Natural history is not at its end -- bridging past and presence of
meteorite impacts at the museum using online observation tools
The Noerdlinger Ries is regarded as one of the best studied terrestrial
impact craters. Because of its accessibility and its excellent
preservation this area continues to be a research target for numerous
international students, geoscientists and impact researchers. Here
astronauts from the Apollo 14 and 17 missions studied the identification
and sampling of impact rocks to prepare for their trip to the Moon.
Today it is a regular training area for ESA astronauts and project
planners. As an ‘In-crater museum’, the Ries Crater Museum offers
insights into the spectacular event 15 million years ago. It illuminates
the significance and the larger context of the Ries event to a wider
audience: our Solar System, comets, asteroids, meteorites, and the
special role of impacts in the evolution of our Solar System and Earth.
Permanent didactic challenges in this context are: Most of the relevant
processes cannot be observed directly. The time scale considered is very
large and very different from that of a human being. Large impact-events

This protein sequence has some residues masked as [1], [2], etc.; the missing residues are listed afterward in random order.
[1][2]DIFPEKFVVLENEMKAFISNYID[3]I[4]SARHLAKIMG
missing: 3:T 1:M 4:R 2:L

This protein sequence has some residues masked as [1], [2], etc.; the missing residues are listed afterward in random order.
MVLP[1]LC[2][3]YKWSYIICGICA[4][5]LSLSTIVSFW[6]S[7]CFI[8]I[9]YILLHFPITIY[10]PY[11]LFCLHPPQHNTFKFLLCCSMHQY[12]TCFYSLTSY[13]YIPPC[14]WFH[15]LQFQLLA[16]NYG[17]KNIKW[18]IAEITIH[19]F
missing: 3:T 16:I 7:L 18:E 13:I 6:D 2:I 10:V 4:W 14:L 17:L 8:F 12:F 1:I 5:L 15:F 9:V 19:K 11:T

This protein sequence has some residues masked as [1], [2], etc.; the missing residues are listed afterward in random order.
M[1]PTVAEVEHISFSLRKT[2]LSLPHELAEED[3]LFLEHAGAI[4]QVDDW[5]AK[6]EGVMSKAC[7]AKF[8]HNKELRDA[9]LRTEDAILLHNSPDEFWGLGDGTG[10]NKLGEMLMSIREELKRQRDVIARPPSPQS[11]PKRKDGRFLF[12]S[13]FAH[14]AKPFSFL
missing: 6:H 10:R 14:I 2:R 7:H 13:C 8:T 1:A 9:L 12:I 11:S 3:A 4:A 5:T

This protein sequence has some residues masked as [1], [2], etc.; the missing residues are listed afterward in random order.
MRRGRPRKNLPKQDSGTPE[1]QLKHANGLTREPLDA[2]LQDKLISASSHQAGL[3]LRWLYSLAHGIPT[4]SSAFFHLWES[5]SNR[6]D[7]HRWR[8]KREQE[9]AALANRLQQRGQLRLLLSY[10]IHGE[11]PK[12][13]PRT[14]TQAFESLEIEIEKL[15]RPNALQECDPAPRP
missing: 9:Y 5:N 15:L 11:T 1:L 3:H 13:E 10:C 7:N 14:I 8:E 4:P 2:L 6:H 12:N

took place long ago (Millions and billions of years ago) and were/are
very rare events by human standards. Also, only remains of large and
relatively new impacts are preserved and visible to some extent. All
this often leads to the conclusion that impact processes are part of the
past without actual relevance except at the cinema. In reality objects
from space hit Earth every day, every hour, every minute, every second.
But since they are usually very small, their fall is rarely spectacular
and usually not noticed. We are currently working on the renewal of the
meteorite area in our museum. In this context we plan to draw visitors’
attention to recent fall events and to show their special importance for
science and society. To demonstrate the ongoing bombardment of the earth
we present online or ‘near online’ observations to make visible the
usually invisible to the ‘normal’ eye. We try to overcome the
restrictions of timescale and take a sharp look into the present by
reducing time slots and using a ‘magnifying glass’. We present concepts
and approaches. Suggestions and comments are welcome!